Publications of the astronomical society of the pacific vol:118 issue:844 pages:874-884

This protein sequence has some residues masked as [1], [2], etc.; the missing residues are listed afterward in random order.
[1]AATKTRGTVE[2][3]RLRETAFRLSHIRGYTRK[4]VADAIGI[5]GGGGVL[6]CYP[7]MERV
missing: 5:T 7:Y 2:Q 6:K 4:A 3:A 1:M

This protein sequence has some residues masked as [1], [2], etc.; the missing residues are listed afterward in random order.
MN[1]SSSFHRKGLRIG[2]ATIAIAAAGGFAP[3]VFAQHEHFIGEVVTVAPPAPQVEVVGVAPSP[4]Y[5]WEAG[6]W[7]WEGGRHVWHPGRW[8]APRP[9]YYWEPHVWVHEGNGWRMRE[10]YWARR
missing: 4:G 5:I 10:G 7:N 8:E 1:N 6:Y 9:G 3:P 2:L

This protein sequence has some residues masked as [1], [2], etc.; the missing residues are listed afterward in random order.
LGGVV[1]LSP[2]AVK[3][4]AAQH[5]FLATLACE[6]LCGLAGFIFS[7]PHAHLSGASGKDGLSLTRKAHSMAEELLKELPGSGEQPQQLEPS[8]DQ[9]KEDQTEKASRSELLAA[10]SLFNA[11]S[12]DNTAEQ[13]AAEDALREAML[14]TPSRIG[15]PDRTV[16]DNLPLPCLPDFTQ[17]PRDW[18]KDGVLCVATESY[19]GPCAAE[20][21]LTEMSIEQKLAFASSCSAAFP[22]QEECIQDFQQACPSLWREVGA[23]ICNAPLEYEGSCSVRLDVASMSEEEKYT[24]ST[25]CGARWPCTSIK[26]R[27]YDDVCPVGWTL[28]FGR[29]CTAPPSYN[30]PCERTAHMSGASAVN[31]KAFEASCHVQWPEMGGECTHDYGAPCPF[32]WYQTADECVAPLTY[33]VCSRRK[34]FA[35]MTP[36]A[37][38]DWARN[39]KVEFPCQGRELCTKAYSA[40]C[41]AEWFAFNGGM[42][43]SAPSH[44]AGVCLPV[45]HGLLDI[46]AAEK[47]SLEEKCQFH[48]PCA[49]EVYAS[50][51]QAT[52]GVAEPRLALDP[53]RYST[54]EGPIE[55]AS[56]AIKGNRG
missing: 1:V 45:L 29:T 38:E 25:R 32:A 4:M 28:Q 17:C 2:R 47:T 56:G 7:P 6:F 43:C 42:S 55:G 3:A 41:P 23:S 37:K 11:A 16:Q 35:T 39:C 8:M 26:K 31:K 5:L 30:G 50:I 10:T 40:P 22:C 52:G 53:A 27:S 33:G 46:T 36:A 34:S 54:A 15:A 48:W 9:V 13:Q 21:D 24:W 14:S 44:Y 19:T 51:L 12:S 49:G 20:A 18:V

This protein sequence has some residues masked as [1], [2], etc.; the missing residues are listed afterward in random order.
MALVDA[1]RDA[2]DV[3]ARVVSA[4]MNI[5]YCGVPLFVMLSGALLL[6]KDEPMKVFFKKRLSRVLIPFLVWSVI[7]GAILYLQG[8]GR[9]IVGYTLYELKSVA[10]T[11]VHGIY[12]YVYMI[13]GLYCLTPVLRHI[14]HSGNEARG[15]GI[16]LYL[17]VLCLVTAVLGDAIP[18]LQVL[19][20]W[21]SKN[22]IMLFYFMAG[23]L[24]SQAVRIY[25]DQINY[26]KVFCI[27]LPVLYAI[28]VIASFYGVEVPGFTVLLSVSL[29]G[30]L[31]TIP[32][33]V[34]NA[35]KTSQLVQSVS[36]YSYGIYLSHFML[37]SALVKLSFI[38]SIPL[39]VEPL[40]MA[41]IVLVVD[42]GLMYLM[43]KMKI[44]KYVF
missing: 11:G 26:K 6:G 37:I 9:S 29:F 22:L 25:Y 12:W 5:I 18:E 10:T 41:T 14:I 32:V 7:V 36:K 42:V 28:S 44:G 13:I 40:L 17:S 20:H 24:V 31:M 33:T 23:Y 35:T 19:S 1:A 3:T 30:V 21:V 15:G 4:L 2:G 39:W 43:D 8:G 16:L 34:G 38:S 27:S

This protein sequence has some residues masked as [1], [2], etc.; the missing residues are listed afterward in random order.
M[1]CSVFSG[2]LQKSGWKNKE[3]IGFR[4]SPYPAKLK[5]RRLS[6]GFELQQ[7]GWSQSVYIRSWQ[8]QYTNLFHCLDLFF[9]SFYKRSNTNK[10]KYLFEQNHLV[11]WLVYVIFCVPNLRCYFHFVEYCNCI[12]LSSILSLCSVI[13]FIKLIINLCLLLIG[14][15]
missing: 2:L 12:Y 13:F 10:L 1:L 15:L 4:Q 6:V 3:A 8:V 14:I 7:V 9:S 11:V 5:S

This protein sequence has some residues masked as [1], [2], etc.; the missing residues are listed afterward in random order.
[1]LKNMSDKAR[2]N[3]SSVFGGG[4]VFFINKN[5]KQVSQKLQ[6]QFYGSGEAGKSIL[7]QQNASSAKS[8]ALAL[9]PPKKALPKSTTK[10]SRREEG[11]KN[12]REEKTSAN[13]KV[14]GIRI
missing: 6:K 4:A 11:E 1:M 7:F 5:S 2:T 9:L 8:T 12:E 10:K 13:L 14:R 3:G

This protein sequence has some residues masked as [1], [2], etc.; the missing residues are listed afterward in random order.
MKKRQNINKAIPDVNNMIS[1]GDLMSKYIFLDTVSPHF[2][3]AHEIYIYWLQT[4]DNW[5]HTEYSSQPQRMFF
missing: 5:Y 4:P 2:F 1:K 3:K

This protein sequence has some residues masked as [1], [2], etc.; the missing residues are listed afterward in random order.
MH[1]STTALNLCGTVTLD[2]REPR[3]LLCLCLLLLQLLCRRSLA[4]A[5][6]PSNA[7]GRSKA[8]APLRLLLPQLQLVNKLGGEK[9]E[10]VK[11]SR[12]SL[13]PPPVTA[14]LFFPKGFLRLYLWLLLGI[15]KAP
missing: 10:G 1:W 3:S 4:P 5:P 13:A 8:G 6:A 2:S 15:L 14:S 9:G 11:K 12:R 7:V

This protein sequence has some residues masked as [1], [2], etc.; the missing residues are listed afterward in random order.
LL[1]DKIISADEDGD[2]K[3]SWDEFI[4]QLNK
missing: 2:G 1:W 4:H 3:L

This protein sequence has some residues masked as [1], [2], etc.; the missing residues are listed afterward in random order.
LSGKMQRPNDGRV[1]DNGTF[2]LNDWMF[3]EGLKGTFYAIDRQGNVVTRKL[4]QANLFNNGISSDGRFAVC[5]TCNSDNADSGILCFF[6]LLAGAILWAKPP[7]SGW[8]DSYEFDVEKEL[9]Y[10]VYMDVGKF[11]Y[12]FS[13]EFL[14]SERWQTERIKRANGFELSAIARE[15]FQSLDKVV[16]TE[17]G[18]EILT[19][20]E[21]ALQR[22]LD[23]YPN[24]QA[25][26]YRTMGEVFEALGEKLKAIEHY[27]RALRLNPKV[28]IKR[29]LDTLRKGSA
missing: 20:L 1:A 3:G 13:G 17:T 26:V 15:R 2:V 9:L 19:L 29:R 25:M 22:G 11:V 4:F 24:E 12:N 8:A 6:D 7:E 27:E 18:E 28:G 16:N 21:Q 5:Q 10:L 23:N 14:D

The COROT satellite contains a highly accurate stellar photometer with two channels that are respectively optimized for asteroseismology and terrestrial planet finding. The asteroseismology channel can observe 10 bright objects per field for 150 days ( long run). At least five different long-run fields will be observed over the spacecraft's lifetime. In order to sample every second, the data that are downloaded must be restricted to fit within the telemetry rate. Each object is therefore assigned a digital mask. The downloaded data will consist of the total electron count within this mask and the barycenter of each star image. Small satellite motions ( or jitter) cause some of the flux to fall outside the mask and also cause changes in the position of the barycenter. Here we provide a methodology for using the change in position to correct for flux loss. Different methods are presented, their quality is examined, and the results of the best method(s) are discussed. While our methodology is designed for COROT, it is sufficiently general to be used for any satellite mission with aspirations to long-term, high-precision photometry, such as Kepler.